A powerful novel about growing up black on the World War II home front in the Jim Crow South. Caleb lives in a world at war. War news is on everyone's mind, and Caleb's older brother, Randall, is likely to be sent overseas. The presence of German POWs in Caleb's rural Georgia community is a constant reminder of what's happening in Europe. Locked in a power struggle with his domineering father and fighting to keep both his temper and his self-respect in dealing with whites, Caleb finds his loyalties shifting and his certainties slipping away. This coming-of-age story, set in a time before the civil rights movement emerged, traces one young man's growing commitment to justice and to the courage needed to protect it.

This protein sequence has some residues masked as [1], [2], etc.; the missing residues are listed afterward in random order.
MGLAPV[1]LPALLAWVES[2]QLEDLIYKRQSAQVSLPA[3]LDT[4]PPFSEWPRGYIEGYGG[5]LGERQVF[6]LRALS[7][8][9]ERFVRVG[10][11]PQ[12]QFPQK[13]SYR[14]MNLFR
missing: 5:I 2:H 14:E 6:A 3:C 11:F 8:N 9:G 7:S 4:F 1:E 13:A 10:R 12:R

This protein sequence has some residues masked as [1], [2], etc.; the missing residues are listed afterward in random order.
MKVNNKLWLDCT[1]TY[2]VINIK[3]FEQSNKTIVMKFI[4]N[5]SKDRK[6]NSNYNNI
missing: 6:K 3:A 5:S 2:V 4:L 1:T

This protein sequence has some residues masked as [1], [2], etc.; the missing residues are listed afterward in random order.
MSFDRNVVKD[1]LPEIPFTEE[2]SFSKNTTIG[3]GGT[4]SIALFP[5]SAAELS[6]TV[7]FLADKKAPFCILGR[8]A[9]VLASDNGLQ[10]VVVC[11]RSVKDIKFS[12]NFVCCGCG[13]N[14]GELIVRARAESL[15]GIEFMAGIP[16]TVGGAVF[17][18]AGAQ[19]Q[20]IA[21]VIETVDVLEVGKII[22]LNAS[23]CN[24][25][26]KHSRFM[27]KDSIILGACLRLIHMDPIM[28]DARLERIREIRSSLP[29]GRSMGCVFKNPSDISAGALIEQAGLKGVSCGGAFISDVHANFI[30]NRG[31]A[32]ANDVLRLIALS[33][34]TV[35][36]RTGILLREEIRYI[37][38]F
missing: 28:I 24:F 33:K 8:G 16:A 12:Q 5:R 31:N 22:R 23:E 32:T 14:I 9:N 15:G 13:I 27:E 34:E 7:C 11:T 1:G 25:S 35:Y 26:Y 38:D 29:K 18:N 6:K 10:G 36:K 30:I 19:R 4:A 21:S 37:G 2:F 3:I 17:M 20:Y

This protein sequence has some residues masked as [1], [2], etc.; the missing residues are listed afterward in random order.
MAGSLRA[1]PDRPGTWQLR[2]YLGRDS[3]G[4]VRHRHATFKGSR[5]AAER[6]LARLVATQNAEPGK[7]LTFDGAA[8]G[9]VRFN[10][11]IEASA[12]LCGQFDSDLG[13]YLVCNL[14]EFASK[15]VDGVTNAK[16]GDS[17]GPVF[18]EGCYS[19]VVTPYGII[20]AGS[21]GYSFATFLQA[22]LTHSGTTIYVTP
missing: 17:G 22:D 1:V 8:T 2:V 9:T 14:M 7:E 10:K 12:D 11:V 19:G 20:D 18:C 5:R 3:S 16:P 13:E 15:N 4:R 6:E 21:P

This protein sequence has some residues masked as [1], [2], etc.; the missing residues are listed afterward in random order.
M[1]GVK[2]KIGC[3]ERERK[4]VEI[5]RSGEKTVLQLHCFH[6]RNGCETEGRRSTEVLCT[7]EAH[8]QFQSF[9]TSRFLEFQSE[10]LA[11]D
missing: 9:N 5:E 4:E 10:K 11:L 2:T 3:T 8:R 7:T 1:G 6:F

Cy Williams, thirteen, has always known that he and the other black folks on Strong's plantation have to obey white men, no question. Sure, he's free, as black people have been since his grandfather's day, but in rural Georgia, that means they're free to be whipped, abused, even killed. Almost four years later, Cy yearns for that freedom, such as it was. Now he's a chain gang laborer, forced to do backbreaking work, penned in and shackled like an animal, brutalized, beaten, and humiliated by the boss of the camp and his hired overseers. For Cy and the boys he's chained to, there's no way out, no way back. And then hope begins to grow in him, along with strength and courage he didn't know he had. Cy is sure that a chance at freedom is worth any risk, any sacrifice. This powerful, moving story opens a window on a painful chapter in the history of race relations.